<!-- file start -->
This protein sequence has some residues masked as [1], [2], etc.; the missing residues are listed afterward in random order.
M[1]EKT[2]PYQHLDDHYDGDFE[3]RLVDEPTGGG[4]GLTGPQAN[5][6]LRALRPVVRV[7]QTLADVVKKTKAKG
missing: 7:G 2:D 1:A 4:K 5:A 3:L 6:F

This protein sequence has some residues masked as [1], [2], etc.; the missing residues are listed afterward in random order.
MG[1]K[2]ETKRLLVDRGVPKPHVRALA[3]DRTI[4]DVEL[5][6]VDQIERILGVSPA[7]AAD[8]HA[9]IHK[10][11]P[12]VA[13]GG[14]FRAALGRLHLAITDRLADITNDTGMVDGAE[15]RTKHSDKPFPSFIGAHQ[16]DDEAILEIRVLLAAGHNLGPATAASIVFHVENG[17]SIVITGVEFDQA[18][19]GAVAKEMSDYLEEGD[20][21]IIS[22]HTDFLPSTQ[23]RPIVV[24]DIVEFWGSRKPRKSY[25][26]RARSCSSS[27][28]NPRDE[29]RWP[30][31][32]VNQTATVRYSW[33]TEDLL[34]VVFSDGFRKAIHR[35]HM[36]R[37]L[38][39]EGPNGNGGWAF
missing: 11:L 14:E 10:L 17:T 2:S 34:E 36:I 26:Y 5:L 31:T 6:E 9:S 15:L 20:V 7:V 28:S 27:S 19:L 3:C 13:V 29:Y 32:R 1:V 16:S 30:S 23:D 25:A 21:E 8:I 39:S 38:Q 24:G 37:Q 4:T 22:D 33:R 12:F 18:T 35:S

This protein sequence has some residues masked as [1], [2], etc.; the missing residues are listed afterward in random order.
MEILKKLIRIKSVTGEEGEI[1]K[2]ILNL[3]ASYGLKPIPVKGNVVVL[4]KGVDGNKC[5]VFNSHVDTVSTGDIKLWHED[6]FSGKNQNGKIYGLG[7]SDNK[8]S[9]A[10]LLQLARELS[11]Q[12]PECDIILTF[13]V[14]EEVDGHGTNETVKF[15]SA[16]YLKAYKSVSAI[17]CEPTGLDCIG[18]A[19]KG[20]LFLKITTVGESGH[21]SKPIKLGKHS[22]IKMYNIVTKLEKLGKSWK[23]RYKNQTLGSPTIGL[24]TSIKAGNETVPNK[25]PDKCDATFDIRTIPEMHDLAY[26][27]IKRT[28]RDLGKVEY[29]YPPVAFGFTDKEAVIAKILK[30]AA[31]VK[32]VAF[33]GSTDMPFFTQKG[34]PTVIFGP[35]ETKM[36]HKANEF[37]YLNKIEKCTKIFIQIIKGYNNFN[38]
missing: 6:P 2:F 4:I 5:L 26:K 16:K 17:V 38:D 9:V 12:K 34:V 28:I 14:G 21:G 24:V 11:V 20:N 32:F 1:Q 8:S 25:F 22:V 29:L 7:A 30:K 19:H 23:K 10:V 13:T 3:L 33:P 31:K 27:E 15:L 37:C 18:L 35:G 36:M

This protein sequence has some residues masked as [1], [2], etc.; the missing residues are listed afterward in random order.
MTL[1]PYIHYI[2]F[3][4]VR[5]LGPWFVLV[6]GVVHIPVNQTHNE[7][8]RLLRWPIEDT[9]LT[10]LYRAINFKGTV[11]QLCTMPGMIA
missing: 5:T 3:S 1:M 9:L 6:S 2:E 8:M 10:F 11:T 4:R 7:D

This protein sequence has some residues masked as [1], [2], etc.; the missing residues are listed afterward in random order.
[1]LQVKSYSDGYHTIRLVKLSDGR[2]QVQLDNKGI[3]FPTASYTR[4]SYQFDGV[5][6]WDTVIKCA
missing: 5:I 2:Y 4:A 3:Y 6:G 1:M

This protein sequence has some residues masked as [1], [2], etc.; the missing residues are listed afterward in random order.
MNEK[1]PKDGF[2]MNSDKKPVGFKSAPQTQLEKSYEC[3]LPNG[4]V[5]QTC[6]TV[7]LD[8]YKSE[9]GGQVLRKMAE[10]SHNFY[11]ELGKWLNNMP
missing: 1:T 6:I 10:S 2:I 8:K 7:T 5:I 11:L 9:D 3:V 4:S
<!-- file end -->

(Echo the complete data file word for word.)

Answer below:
This protein sequence has some residues masked as [1], [2], etc.; the missing residues are listed afterward in random order.
M[1]EKT[2]PYQHLDDHYDGDFE[3]RLVDEPTGGG[4]GLTGPQAN[5][6]LRALRPVVRV[7]QTLADVVKKTKAKG
missing: 7:G 2:D 1:A 4:K 5:A 3:L 6:F

This protein sequence has some residues masked as [1], [2], etc.; the missing residues are listed afterward in random order.
MG[1]K[2]ETKRLLVDRGVPKPHVRALA[3]DRTI[4]DVEL[5][6]VDQIERILGVSPA[7]AAD[8]HA[9]IHK[10][11]P[12]VA[13]GG[14]FRAALGRLHLAITDRLADITNDTGMVDGAE[15]RTKHSDKPFPSFIGAHQ[16]DDEAILEIRVLLAAGHNLGPATAASIVFHVENG[17]SIVITGVEFDQA[18][19]GAVAKEMSDYLEEGD[20][21]IIS[22]HTDFLPSTQ[23]RPIVV[24]DIVEFWGSRKPRKSY[25][26]RARSCSSS[27][28]NPRDE[29]RWP[30][31][32]VNQTATVRYSW[33]TEDLL[34]VVFSDGFRKAIHR[35]HM[36]R[37]L[38][39]EGPNGNGGWAF
missing: 11:L 14:E 10:L 17:T 2:S 34:E 36:I 26:Y 5:L 31:T 6:E 9:S 15:L 20:V 7:V 28:S 27:S 19:L 3:C 13:V 29:Y 32:R 1:V 16:S 30:S 23:D 25:A 21:E 8:I 39:S 38:Q 24:G 37:Q 4:T 22:D 33:R 12:F 18:T 35:S

This protein sequence has some residues masked as [1], [2], etc.; the missing residues are listed afterward in random order.
MEILKKLIRIKSVTGEEGEI[1]K[2]ILNL[3]ASYGLKPIPVKGNVVVL[4]KGVDGNKC[5]VFNSHVDTVSTGDIKLWHED[6]FSGKNQNGKIYGLG[7]SDNK[8]S[9]A[10]LLQLARELS[11]Q[12]PECDIILTF[13]V[14]EEVDGHGTNETVKF[15]SA[16]YLKAYKSVSAI[17]CEPTGLDCIG[18]A[19]KG[20]LFLKITTVGESGH[21]SKPIKLGKHS[22]IKMYNIVTKLEKLGKSWK[23]RYKNQTLGSPTIGL[24]TSIKAGNETVPNK[25]PDKCDATFDIRTIPEMHDLAY[26][27]IKRT[28]RDLGKVEY[29]YPPVAFGFTDKEAVIAKILK[30]AA[31]VK[32]VAF[33]GSTDMPFFTQKG[34]PTVIFGP[35]ETKM[36]HKANEF[37]YLNKIEKCTKIFIQIIKGYNNFN[38]
missing: 6:P 2:F 4:I 5:L 26:K 16:K 17:V 38:D 9:V 12:K 34:V 28:I 14:G 21:G 24:V 11:V 20:N 32:F 1:Q 8:S 25:F 22:V 29:L 7:A 30:K 19:H 23:K 10:V 13:T 3:L 33:P 31:K 27:E 15:L 37:C 18:L 35:G 36:M

This protein sequence has some residues masked as [1], [2], etc.; the missing residues are listed afterward in random order.
MTL[1]PYIHYI[2]F[3][4]VR[5]LGPWFVLV[6]GVVHIPVNQTHNE[7][8]RLLRWPIEDT[9]LT[10]LYRAINFKGTV[11]QLCTMPGMIA
missing: 5:T 3:S 1:M 9:L 6:S 2:E 8:M 10:F 11:T 4:R 7:D

This protein sequence has some residues masked as [1], [2], etc.; the missing residues are listed afterward in random order.
[1]LQVKSYSDGYHTIRLVKLSDGR[2]QVQLDNKGI[3]FPTASYTR[4]SYQFDGV[5][6]WDTVIKCA
missing: 5:I 2:Y 4:A 3:Y 6:G 1:M

This protein sequence has some residues masked as [1], [2], etc.; the missing residues are listed afterward in random order.
MNEK[1]PKDGF[2]MNSDKKPVGFKSAPQTQLEKSYEC[3]LPNG[4]V[5]QTC[6]TV[7]LD[8]YKSE[9]GGQVLRKMAE[10]SHNFY[11]ELGKWLNNMP
missing: 1:T 6:I 10:S 2:I 8:K 7:T 5:I 11:L 9:D 3:V 4:S